If you thought the 49ers game this past weekend was annoying, just you wait for RodgersWatch 2.0.
Yes, now that the season is prematurely over, the real games begin as teams across the league – including potentially the Packers – jockey to bring on the soon-to-be four-time MVP and experience the joy of almost-but-not-quite making it to the Super Bowl every year. Which teams? Just about all of them. But a handful have regularly come up from NFL insiders, whether as whispers during last offseason's grump-off to or as recent as Saturday night when Robbie Gould's kick went through the uprights.
Here are a dozen places potentially circling Rodgers, what they have to offer and why they should maybe consider placing their hopes elsewhere.
Why he might: Ever since they showed up on Rodgers' supposed list of preferred destinations, the Broncos have been the most surprising option – but also one of the most intriguing. Sure, the team itself has been mostly unremarkable over the last several seasons, not making the playoffs since 2015, but they've got the money as well as some capable pieces – mainly a strong defense, some young receiving talent and a beautiful blank slate at the head coach position where the Broncos can plug in whoever Rodgers wants. (They've already interviewed two Packers offensive coordinators this offseason, with OC Nathaniel Hackett as one of the finalists.)
And if all of that wasn't enough, guess who lives just next door in Boulder, Colorado? Shailene Woodley, Rodgers' fiancee. They've already given one Hall of Famer his legacy-ensuring last act with Peyton Manning – why not see if they can do it again?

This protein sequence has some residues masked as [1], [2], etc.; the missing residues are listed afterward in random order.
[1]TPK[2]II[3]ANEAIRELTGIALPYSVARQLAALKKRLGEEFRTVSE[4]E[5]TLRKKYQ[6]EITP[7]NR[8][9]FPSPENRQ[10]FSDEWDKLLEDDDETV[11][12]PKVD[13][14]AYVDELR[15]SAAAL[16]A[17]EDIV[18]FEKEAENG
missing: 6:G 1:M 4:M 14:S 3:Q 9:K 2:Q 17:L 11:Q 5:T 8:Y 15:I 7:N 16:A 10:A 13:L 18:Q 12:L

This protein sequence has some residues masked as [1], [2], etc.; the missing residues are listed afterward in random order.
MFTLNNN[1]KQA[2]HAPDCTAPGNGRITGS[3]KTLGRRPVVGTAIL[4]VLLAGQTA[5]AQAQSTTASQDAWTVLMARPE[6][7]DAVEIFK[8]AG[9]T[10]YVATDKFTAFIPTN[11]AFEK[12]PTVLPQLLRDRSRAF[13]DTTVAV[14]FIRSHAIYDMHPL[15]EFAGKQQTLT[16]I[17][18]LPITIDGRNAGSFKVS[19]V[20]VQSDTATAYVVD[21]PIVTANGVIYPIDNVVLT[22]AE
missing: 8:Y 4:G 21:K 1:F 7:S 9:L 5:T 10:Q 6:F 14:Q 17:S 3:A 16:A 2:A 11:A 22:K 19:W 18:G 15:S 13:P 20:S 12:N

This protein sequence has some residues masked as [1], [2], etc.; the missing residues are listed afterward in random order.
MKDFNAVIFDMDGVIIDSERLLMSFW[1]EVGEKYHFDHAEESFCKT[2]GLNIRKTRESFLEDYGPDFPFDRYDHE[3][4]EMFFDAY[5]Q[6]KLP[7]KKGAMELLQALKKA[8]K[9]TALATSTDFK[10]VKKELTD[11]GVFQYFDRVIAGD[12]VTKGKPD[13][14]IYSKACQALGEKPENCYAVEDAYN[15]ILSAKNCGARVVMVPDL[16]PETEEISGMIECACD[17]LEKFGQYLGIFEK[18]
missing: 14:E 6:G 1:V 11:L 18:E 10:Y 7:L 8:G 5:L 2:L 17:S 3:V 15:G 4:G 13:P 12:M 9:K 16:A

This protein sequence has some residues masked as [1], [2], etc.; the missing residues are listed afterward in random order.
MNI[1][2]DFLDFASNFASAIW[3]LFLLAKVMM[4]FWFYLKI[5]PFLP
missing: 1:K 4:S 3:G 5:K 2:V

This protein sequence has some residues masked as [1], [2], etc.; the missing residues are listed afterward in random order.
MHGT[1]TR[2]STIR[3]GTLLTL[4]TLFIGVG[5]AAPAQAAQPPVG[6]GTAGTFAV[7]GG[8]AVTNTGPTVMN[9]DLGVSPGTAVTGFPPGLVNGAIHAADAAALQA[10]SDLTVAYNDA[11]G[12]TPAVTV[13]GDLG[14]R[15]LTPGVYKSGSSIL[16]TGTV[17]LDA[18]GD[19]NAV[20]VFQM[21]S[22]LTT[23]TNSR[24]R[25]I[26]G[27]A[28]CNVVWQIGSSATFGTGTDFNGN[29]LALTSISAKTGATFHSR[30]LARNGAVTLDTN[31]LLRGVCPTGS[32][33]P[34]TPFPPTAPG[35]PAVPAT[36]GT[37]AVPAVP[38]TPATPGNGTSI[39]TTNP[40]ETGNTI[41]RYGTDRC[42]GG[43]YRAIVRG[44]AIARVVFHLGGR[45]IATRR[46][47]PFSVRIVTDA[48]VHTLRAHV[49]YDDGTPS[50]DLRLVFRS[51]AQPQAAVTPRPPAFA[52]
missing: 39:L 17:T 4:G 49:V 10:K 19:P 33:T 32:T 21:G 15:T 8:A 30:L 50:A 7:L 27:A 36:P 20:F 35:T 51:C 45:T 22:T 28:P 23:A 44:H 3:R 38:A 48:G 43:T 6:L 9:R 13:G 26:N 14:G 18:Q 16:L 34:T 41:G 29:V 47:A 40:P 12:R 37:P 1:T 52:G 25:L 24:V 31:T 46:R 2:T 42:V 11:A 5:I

Why he won't: If Aaron Rodgers doesn't want a rebuild, are the Broncos that much better of an option than the Packers? Jerry Jeudy and Courtland Sutton have a lot of potential, and maybe they just need a decent quarterback – but are they that much of an improvement over Davante Adams and company? Especially in a division loaded with Patrick Mahomes, Justin Herbert and the scrappy Raiders? If Rodgers wants a Super Bowl, heading to the AFC West is a much more difficult route than the NFC North.
And remember: If Rodgers is going anywhere, it's with a trade – so what are the Packers getting? I imagine they'd want much more for a four-time MVP than late first-round draft picks over the next few years – and Drew Lock's not exactly gonna keep the boat steady while Jordan Love slowly moves toward the helm. Denver may be Rodgers' first option – but is it the Packers?